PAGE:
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  1. #1
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    Default Question: How To Find Where To Put The Focuser Using the F#, and How To Find The F#



    i understand how the F# tells you how long your tube must be, but how does that same number tell you where to put your focuser? and does that number supposed to represent inches? millimeters? is there some equation to find out where the focuser go's?

    also how do you determine what the F# is?

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    Default

    The focal ratio ("F#") tells you neither the OTA length, or where to put the focuser.

    Focal ratio is a unit-less metric, obtained by:

    focal ratio = (focal length / aperture)

    Focal length and aperture can be expressed in inches or millimeters (or any other unit of length, as long as the same unit of measure is used for both).

    The focal ratio is a measure of light gathering capability or "optical speed".

    To compute placement of a focuser, one must know the type of telescope (i.e. Newtonian reflector, refractor, SCT, Mak, etc), along with the total focal length of the telescope, the back focal length, the size of the imaging plane, along with ray-tracing of the optical path along the normal and other vectors. It takes mechanical ray tracing on a full-scale or precision scale drawing at a minimum, and in a contemporary design one might use an optical design tool like MODAS, MOADS, Oslo, or similar tool in conjunction with the ray-trace diagram.

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    Additional help: the focal length is relative to the telescope design and primary/secondary optics.

    In a Newtonian reflector, the primary mirror curvature determines where the secondary mirror must be placed, and consequently where the spider resides in the tube, along with the opening for the focuser assembly.

    In a refractor, the primary objective lens (almost always a lens assembly or compound lens) along with any secondary optics (correctors, etc.) determine the focal length and consequently focuser placement.

    In SCT, RC, Mak-Cas and other designs, the combined primary optic, mirror(s) and correctors determine the instrument's focal length.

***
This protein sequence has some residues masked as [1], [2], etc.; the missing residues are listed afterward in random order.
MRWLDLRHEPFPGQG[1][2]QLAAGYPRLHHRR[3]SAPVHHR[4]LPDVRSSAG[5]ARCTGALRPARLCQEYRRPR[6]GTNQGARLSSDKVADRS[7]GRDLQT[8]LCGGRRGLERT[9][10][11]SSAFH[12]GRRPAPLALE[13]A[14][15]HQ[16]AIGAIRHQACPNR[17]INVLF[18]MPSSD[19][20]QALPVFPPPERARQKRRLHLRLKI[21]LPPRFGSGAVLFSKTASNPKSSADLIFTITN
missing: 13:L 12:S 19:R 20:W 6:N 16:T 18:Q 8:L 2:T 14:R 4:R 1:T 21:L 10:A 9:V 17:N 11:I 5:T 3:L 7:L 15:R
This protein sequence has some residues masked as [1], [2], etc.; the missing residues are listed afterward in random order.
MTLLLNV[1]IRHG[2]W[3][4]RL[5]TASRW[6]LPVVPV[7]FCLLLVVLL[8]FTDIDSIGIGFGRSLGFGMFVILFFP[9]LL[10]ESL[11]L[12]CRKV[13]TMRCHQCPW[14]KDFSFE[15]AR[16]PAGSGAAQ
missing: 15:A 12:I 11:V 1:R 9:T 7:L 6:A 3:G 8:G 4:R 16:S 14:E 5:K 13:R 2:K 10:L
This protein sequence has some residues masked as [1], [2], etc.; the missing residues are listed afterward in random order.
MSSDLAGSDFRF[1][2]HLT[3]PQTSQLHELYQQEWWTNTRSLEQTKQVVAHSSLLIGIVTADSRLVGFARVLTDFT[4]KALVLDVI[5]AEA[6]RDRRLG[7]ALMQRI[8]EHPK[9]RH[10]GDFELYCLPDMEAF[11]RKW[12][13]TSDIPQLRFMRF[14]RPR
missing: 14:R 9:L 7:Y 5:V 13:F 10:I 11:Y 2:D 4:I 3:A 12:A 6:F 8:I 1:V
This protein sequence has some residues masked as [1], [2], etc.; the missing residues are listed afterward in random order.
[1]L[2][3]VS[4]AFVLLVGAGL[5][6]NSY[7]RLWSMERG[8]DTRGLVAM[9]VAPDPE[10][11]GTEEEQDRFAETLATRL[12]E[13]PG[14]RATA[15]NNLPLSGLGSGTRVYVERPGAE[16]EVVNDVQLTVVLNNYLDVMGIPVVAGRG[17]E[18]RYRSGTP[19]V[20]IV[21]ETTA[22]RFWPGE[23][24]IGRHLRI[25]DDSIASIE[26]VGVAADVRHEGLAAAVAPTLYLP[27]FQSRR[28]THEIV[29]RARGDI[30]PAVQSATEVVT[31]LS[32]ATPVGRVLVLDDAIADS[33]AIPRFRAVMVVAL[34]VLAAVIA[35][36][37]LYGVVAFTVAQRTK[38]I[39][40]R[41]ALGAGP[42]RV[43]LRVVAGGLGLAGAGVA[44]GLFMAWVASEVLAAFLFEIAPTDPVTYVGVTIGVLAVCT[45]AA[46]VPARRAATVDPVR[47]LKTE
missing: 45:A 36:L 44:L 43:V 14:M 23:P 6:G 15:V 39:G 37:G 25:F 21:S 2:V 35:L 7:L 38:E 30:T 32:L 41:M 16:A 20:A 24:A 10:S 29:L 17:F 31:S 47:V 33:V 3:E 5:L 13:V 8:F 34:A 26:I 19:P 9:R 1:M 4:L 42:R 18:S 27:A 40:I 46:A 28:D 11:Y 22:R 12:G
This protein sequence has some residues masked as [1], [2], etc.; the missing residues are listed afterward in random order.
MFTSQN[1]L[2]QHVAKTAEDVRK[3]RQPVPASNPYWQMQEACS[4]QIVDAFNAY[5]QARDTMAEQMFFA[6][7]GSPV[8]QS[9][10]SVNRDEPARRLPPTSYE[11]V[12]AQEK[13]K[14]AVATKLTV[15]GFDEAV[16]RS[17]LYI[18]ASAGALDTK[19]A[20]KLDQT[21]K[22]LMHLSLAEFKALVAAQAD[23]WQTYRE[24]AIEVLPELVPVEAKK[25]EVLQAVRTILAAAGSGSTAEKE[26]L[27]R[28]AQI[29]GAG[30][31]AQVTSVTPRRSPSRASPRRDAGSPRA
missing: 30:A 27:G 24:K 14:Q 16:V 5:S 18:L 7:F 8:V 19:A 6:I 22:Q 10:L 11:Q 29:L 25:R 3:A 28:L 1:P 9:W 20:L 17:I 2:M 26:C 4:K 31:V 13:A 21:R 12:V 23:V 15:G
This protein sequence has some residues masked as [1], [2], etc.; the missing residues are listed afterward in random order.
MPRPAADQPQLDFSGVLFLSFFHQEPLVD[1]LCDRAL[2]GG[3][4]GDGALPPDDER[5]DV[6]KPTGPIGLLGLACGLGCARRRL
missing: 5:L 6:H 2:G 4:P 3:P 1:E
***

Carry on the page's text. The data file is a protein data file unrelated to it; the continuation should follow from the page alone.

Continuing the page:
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    Default

    This download may also help to answer your question if you are refering to a newt. http://www.astronomyforum.net/downloads.php?do=cat&id=2
    Gerry1 10" f5 Newtonian Equatorial mount.
    20x70 Binos.

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    Default

    sorry guys. yes i am referring to a newt. i will look at that download now. thanks! and please if there are any other places or downloads you or anyone else think would be useful please let me know.

    ok, downloaded the file. but its a PC file. is there one for the mac? i have a powermac.
    Last edited by Looking_Glass; 10-15-2009 at 02:00 AM.

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    Quote Originally Posted by Looking_Glass View Post
    is there one for the mac? i have a powermac.
    Poor boy. The advantage of having a PC is that you are forced to learn somewhat how they work in order to keep them running.
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    Quote Originally Posted by Looking_Glass View Post
    sorry guys. yes i am referring to a newt. i will look at that download now. thanks! and please if there are any other places or downloads you or anyone else think would be useful please let me know.

    ok, downloaded the file. but its a PC file. is there one for the mac? i have a powermac.
    I don't know of any for mac but here is a link to an on line calculator,
    JIM FLY'S NEWTONIAN TELESCOPE DESIGN PLANNER
    Also check out The ATM Site: Resources and Techniques for Amateur Telescope Makers a huge resource for building scopes.
    Gerry1 10" f5 Newtonian Equatorial mount.
    20x70 Binos.

 

 

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